Opened Are

A New Poem by Cole Swenson

May 25, 2016  By Cole Swensen

One of my favorite painting titles is Willem de Kooning’s Door to the River, in part because it seems to me the appropriate title to every work of art, as such. In Cole Swenson’s new poem, “Opened Are,” the strange anagrammatical title reminds me of that door, and how poetry is always a kind of privileged, holy entrance — off center, overheard. The poet’s breaks and spacing, the primordial nouns of skin, carve, animal, hill, rain, each combines to exert a gravity of attention that is hard to place but ultimately planted firmly enough I believe somewhere inside the house of being. That poetry can afford this absolute attention remains a total gift. 

—Adam Fitzgerald, Poetry Editor


Opened Are




At first it was a star in going there a mark   and the skin opened, open carve

the route all west the route through bone      will be less open then and we’ll break


the map on a wheel of home   and home will roll down the long hill and home

rolled down the long hill and was never heard from again.   Start again.


It was a fine summer morning and we ignored the rain.   it was fine, it finely,

and the final thing said, what said to end     will be less open and then we break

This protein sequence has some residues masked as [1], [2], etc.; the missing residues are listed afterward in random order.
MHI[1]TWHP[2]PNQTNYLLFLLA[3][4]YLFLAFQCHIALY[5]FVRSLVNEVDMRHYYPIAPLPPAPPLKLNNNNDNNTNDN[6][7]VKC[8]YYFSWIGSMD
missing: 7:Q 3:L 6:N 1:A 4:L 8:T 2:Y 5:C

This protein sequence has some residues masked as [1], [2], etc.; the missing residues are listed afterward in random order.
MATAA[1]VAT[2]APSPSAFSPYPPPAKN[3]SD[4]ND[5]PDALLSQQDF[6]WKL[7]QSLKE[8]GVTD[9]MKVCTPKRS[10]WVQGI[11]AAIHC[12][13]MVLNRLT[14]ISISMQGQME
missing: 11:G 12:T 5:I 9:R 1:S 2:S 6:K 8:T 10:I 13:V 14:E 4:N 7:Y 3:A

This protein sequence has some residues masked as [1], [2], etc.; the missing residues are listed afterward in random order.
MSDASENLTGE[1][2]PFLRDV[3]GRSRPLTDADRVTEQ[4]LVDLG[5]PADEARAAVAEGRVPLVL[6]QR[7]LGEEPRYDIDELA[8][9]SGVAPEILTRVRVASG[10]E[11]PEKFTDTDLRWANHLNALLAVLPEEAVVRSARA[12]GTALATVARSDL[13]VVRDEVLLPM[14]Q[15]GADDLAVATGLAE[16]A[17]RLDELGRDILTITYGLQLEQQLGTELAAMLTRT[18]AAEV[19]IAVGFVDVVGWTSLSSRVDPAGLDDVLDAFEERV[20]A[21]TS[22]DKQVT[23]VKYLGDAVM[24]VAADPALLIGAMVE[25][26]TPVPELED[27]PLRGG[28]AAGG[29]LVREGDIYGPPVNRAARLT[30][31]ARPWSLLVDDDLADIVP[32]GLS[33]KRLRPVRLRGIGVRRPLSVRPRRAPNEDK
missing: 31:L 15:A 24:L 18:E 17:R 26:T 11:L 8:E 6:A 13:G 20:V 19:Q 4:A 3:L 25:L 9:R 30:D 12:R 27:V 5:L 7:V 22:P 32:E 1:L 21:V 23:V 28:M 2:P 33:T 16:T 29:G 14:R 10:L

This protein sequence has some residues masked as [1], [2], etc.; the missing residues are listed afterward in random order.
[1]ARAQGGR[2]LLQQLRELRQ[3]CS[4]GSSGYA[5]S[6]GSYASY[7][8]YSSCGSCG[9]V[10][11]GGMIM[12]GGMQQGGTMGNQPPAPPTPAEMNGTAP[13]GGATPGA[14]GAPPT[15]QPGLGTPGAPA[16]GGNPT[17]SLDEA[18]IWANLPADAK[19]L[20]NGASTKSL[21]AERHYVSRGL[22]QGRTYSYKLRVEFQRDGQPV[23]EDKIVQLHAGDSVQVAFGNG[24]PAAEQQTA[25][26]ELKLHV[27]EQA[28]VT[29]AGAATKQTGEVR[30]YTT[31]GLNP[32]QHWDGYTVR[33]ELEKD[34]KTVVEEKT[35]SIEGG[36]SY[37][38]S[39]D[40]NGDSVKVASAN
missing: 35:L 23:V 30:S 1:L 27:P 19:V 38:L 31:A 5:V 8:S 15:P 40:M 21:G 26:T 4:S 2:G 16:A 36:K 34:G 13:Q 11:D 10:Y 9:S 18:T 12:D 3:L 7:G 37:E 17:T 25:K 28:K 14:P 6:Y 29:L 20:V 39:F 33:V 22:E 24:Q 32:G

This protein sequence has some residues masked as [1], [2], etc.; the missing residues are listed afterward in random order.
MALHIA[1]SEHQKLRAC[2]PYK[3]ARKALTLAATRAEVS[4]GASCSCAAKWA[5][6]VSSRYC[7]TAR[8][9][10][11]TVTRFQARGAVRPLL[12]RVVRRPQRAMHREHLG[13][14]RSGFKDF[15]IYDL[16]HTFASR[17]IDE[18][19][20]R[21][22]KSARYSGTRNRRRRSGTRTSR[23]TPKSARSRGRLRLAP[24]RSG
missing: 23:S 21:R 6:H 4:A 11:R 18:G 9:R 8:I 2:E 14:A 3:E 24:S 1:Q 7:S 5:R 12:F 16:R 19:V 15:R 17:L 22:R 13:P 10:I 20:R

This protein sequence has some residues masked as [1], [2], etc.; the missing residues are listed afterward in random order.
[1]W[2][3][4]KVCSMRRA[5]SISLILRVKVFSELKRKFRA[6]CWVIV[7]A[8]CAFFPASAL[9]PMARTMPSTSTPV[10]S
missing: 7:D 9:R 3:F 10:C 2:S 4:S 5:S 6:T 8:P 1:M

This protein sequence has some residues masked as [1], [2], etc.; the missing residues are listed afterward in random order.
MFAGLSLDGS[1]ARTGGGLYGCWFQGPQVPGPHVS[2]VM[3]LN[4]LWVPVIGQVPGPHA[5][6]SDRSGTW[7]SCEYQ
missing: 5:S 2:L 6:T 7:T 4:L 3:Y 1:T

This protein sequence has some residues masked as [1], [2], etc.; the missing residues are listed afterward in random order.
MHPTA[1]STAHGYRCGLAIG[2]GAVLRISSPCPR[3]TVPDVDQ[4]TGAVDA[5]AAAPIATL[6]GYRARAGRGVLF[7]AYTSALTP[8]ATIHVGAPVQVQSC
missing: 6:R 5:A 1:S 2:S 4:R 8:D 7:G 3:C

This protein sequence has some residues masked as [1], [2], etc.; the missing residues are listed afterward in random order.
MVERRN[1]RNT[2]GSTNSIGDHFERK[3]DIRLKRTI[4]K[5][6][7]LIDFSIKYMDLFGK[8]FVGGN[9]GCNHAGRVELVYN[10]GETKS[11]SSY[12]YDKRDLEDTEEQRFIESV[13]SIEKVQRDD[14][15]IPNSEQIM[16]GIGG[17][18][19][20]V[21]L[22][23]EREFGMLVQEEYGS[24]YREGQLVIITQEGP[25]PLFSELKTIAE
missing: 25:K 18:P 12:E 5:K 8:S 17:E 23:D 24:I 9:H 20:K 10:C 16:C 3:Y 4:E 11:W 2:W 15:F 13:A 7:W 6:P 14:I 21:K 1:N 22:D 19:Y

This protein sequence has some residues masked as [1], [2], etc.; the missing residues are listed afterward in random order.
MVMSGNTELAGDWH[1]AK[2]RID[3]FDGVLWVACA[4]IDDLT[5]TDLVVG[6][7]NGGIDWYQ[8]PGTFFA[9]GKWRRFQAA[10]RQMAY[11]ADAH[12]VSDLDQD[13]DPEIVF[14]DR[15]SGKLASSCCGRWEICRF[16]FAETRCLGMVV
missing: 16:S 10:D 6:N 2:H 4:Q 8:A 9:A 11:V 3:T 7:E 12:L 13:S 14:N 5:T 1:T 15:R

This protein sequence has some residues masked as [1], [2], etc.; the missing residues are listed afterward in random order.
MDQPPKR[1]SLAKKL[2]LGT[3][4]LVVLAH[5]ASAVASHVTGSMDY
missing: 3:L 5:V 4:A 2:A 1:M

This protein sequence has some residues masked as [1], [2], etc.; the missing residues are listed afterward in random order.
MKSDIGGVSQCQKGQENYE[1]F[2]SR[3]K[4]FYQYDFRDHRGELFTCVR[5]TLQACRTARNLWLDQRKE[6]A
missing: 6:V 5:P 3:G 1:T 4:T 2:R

every little thing, everything small, all of it.





at first would shout, a shout as round. Rounded on

as if an animal there, as if there were          all the animals found


there was nothing here. Is the end of, could find in, we wanted an

animal a little less the tooth set, could forge on. We had hopes then


was an age of, so forge the beat     and beat     and slowly

the heated form.   Who dreamed

wrenched. And the new shape shuddered on. Or simply shut


Slam. Start again: Again a man

herded a series of animals across an open plain, open animals, they say


I have in my hand an animal that will not open now.

Cole Swensen
Cole Swensen
Cole Swensen is the author of eleven previous books of poetry. She is also a translator and has won the PEN USA Award in Literary Translation. Her poetry has won the Iowa Poetry Prize and the San Francisco State Poetry Center Book Award, and she teaches at the Iowa Writers' Workshop.

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